Still we can't afford to go on muffing and missing too long.
The ball-player must do a lot of muffing and wild throwing before he can become a sure catcher and a straight thrower.
The seamstress, muffing her arms with the garment she was dipping in soapy water, did not answer.
"warm covering for the hands," 1590s, from Dutch mof "a muff," shortened from Middle Dutch moffel "mitten, muff," from Middle French moufle "mitten," from Old French mofle "thick glove, large mitten, handcuffs" (9c.), from Medieval Latin muffula "a muff," of unknown origin. In 17c.-18c. also worn by men. Meaning "vulva and pubic hair" is from 1690s; muff-diver "one who performs cunnilingus" is from 1935.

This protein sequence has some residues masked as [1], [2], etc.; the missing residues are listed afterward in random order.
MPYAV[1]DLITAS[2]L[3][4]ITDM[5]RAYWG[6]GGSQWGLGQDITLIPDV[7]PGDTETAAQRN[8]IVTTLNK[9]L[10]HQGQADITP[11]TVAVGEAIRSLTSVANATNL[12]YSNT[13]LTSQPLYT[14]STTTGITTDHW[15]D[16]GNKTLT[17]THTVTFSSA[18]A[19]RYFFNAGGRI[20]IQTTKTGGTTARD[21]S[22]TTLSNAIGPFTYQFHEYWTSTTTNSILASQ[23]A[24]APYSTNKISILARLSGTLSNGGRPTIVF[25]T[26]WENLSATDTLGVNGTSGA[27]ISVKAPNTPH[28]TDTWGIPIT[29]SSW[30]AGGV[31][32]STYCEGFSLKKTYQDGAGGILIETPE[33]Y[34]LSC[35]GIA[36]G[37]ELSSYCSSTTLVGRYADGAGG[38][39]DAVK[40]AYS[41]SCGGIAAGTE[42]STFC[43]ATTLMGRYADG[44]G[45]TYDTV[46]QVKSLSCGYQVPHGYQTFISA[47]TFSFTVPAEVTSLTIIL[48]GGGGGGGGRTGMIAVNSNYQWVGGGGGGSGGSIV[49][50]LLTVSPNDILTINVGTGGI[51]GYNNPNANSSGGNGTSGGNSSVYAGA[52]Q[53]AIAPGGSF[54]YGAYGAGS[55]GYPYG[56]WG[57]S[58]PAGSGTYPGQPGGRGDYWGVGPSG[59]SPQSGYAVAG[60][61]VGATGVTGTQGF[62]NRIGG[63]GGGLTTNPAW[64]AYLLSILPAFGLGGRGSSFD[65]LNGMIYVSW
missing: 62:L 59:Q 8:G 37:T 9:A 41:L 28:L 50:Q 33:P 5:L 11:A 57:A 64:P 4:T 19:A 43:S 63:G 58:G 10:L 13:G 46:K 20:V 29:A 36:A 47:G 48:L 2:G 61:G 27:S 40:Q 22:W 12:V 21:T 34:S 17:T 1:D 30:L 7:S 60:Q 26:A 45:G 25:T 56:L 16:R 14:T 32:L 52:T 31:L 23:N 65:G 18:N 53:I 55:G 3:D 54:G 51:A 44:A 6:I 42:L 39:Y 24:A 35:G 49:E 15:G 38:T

"to bungle," 1827, pugilism slang, probably related to muff (n.) "awkward person" (1837), perhaps from muff (n.) on notion of someone clumsy because his hands are in a muff. Related: Muffed; muffing.
To fail; botch, esp by clumsiness •The older example refers to playing cricket: This is a ripe one. Don't muff it, Billy (1837+)
[verb sense fr the clumsiness of someone wearing a muff on the hands]